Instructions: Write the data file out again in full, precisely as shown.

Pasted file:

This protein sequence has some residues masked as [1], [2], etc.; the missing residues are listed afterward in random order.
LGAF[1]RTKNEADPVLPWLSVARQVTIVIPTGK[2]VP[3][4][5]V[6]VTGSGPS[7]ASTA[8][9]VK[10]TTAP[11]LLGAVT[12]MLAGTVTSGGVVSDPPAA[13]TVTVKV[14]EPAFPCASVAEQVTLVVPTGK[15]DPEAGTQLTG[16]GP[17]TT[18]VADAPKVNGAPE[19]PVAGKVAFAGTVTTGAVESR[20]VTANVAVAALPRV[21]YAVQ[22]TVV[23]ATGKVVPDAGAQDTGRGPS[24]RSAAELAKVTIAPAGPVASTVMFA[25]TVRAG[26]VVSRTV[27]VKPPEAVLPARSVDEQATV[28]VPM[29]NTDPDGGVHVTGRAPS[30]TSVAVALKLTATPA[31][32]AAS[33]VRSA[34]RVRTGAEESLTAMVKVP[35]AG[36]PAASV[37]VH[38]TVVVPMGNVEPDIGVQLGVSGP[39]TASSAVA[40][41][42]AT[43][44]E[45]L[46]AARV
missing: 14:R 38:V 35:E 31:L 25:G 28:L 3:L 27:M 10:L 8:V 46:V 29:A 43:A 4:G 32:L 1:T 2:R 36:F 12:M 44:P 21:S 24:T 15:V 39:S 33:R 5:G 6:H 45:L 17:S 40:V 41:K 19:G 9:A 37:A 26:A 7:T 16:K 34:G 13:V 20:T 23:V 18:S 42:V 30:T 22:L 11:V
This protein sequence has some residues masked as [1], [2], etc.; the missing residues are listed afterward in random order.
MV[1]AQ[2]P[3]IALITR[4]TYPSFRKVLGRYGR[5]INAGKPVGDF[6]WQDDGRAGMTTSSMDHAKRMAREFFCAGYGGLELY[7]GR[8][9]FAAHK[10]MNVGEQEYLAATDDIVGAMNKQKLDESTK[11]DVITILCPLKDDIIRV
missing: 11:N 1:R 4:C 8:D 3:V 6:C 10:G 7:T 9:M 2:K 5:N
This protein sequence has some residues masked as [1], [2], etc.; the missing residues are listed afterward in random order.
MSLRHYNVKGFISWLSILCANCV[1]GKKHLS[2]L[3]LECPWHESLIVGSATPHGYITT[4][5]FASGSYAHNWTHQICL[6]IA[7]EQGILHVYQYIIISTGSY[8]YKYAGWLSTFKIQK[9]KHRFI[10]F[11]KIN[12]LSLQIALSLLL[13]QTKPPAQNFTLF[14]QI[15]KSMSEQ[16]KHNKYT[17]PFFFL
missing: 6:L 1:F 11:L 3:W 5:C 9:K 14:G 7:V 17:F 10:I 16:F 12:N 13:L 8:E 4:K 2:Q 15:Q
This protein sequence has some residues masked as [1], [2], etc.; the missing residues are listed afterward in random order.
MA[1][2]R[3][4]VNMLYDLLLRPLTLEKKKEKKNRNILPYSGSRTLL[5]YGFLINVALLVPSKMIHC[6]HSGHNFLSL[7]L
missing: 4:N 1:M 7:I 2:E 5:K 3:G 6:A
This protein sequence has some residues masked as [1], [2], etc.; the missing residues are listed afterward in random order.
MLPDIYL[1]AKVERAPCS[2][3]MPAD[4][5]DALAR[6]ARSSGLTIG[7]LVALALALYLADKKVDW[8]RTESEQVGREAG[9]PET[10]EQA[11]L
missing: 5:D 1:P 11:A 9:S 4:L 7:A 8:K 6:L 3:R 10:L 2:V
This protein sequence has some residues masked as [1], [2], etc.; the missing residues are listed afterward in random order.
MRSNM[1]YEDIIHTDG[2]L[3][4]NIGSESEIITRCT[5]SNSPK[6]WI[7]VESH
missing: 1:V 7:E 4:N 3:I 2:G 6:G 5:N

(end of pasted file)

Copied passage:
This protein sequence has some residues masked as [1], [2], etc.; the missing residues are listed afterward in random order.
LGAF[1]RTKNEADPVLPWLSVARQVTIVIPTGK[2]VP[3][4][5]V[6]VTGSGPS[7]ASTA[8][9]VK[10]TTAP[11]LLGAVT[12]MLAGTVTSGGVVSDPPAA[13]TVTVKV[14]EPAFPCASVAEQVTLVVPTGK[15]DPEAGTQLTG[16]GP[17]TT[18]VADAPKVNGAPE[19]PVAGKVAFAGTVTTGAVESR[20]VTANVAVAALPRV[21]YAVQ[22]TVV[23]ATGKVVPDAGAQDTGRGPS[24]RSAAELAKVTIAPAGPVASTVMFA[25]TVRAG[26]VVSRTV[27]VKPPEAVLPARSVDEQATV[28]VPM[29]NTDPDGGVHVTGRAPS[30]TSVAVALKLTATPA[31][32]AAS[33]VRSA[34]RVRTGAEESLTAMVKVP[35]AG[36]PAASV[37]VH[38]TVVVPMGNVEPDIGVQLGVSGP[39]TASSAVA[40][41][42]AT[43][44]E[45]L[46]AARV
missing: 14:R 38:V 35:E 31:L 25:G 28:L 3:L 27:M 10:L 8:V 46:V 29:A 43:A 4:G 32:L 1:T 2:R 36:F 12:M 44:P 21:S 24:T 15:V 39:S 33:R 5:G 6:H 45:L 17:S 40:V 41:K 19:G 9:A 37:A 26:A 7:T 16:K 34:G 13:V 20:T 23:V 18:S 42:V 30:T 22:L 11:V
This protein sequence has some residues masked as [1], [2], etc.; the missing residues are listed afterward in random order.
MV[1]AQ[2]P[3]IALITR[4]TYPSFRKVLGRYGR[5]INAGKPVGDF[6]WQDDGRAGMTTSSMDHAKRMAREFFCAGYGGLELY[7]GR[8][9]FAAHK[10]MNVGEQEYLAATDDIVGAMNKQKLDESTK[11]DVITILCPLKDDIIRV
missing: 11:N 1:R 4:C 8:D 3:V 6:C 10:G 7:T 9:M 2:K 5:N
This protein sequence has some residues masked as [1], [2], etc.; the missing residues are listed afterward in random order.
MSLRHYNVKGFISWLSILCANCV[1]GKKHLS[2]L[3]LECPWHESLIVGSATPHGYITT[4][5]FASGSYAHNWTHQICL[6]IA[7]EQGILHVYQYIIISTGSY[8]YKYAGWLSTFKIQK[9]KHRFI[10]F[11]KIN[12]LSLQIALSLLL[13]QTKPPAQNFTLF[14]QI[15]KSMSEQ[16]KHNKYT[17]PFFFL
missing: 6:L 1:F 11:L 3:W 5:C 9:K 14:G 7:V 17:F 10:I 16:F 12:N 13:L 8:E 4:K 2:Q 15:Q
This protein sequence has some residues masked as [1], [2], etc.; the missing residues are listed afterward in random order.
MA[1][2]R[3][4]VNMLYDLLLRPLTLEKKKEKKNRNILPYSGSRTLL[5]YGFLINVALLVPSKMIHC[6]HSGHNFLSL[7]L
missing: 4:N 1:M 7:I 2:E 5:K 3:G 6:A
This protein sequence has some residues masked as [1], [2], etc.; the missing residues are listed afterward in random order.
MLPDIYL[1]AKVERAPCS[2][3]MPAD[4][5]DALAR[6]ARSSGLTIG[7]LVALALALYLADKKVDW[8]RTESEQVGREAG[9]PET[10]EQA[11]L
missing: 5:D 1:P 11:A 9:S 4:L 7:A 8:K 6:L 3:R 10:L 2:V
This protein sequence has some residues masked as [1], [2], etc.; the missing residues are listed afterward in random order.
MRSNM[1]YEDIIHTDG[2]L[3][4]NIGSESEIITRCT[5]SNSPK[6]WI[7]VESH
missing: 1:V 7:E 4:N 3:I 2:G 6:G 5:N